New York -- Cable's 1999-2000 upfront-sales surge --
which could range from $200 million to $1 billion by various estimates -- won't come
without a stiff fight against the broadcasters, and the battle will be over pricing.
TV networks and syndicators intend to be aggressive with
their own pricing, E! Entertainment Television executive vice president David Cassaro
But basic-cable networks should enjoy overall
cost-per-thousand-homes (CPM) price increases "in double-digits, in the
mid-teens," Discovery Networks U.S. senior vice president of ad sales Bill McGowan
That would be up from single-digit increases in recent
upfront selling seasons.
Joe Mandese, senior vice president at Myers Consulting
Group, said emerging networks -- as well as upscale networks like A&E Network,
Discovery Channel, Cable News Network and ESPN -- should find it easier to notch CPM
increases this year.
Last year, when cable's upfront hit $2.8 billion, some
cable networks managed double-digit increases. But they were the exception.
Discovery Channel and A&E, for example, were virtually
alone on the high end of the CPM-increase spectrum, with hikes estimated in the
neighborhood of 10 percent to 11 percent.
At that time, agencies held the "Big Three" TV
networks' CPM hikes in the 2 percent to 7 percent range, with only Fox (9 percent)
and The WB Television Network (high teens, from a low base) able to command more.
Two years ago, cable's overall CPM hikes were kept at
4 percent to 9 percent, with general-interest networks on the low end of that spectrum and
targeted networks on the high end.
This year, Mandese said, "the broadcast networks are
alluding to double-digit increases." Cassaro expected all but ABC to aggressively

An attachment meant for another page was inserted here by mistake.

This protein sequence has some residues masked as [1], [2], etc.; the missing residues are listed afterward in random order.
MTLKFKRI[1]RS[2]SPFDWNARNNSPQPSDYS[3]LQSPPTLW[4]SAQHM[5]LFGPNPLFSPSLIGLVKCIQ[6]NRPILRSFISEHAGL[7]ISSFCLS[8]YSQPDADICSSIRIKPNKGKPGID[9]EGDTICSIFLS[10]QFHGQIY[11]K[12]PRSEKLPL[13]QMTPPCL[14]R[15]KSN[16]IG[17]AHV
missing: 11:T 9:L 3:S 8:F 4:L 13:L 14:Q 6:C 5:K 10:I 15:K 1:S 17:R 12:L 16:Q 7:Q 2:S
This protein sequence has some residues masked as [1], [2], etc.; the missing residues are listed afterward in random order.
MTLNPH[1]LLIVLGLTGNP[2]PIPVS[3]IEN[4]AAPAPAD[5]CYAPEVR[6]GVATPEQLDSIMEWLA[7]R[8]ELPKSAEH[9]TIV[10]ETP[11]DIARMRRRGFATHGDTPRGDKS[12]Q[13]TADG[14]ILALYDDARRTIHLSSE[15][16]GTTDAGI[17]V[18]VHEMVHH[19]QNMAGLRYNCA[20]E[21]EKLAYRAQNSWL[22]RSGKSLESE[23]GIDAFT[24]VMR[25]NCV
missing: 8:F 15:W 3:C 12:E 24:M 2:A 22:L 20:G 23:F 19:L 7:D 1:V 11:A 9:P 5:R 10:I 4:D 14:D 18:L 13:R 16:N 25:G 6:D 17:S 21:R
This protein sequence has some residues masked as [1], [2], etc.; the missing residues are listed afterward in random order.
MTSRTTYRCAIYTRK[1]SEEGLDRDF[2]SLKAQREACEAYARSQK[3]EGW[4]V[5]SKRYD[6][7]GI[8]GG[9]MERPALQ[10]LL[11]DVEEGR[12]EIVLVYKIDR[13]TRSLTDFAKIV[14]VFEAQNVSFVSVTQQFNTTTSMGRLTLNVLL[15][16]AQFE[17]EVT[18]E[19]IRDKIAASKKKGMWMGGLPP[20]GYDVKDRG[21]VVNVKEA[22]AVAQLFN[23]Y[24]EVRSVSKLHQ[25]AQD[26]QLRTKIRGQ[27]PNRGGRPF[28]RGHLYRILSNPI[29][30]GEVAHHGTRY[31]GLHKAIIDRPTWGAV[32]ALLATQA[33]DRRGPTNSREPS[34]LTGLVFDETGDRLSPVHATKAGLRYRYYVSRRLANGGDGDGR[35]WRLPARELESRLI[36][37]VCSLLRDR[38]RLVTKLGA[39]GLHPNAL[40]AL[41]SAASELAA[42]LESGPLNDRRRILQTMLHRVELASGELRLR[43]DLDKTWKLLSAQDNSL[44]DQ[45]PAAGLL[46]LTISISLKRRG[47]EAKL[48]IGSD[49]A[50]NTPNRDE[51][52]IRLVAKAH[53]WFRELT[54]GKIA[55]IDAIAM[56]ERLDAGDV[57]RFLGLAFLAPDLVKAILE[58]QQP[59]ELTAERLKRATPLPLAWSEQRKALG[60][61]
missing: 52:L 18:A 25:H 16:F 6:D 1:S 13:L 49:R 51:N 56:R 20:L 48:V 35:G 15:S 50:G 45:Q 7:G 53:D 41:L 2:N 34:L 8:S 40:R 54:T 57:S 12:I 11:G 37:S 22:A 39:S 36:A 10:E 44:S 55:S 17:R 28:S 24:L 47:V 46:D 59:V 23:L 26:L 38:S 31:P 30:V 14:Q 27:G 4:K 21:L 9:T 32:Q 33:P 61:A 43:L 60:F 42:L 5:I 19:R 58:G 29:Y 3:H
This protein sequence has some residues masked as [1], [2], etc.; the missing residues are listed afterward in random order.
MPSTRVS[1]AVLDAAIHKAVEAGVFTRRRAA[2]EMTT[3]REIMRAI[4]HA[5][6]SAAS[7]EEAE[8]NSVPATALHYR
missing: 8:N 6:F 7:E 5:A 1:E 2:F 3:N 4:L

seek high CPMs, with The WB eyeing the high end, at 20 percent.
Paul Schulman, president of Schulman/Advanswers, said the
networks would be hard-pressed to get much higher CPMs than last year. Only The WB's
ratings are up, and other networks' poor Nielsen Media Research ratings numbers have
forced them to put aside more inventory to pay off previous upfront commitments, he added.
If the broadcast networks do force through hefty CPM
increases despite their ratings slippage, some clients might shift more dollars into
cable, Mandese said. Cable networks command lower rates and CPMs than broadcasters -- a
situation that most buyers don't see changing anytime soon.
Meanwhile, some ad-agency executives questioned how
networks could make sales projections when buyers have yet to get clients' ad-budget
approvals. And some executives expressed doubt about highly touted categories.
For example, A&E Television Networks' senior vice
president of national sales, Arlene Manos, questioned talk of a pharmaceutical-ad boom,
pointing out, "We were looking for that last year, but it didn't quite
Elsewhere, Kraft Foods Inc. is talking to various cable
networks about buying two-minute commercial pods, which it would then divide into five
Some cable executives said Kraft -- amid recent concern
over advertising clutter -- has done proprietary research indicating that 24-second spots
may register somewhat lower recall levels than 30-second spots, but they may still be more
effective than 15-second ads.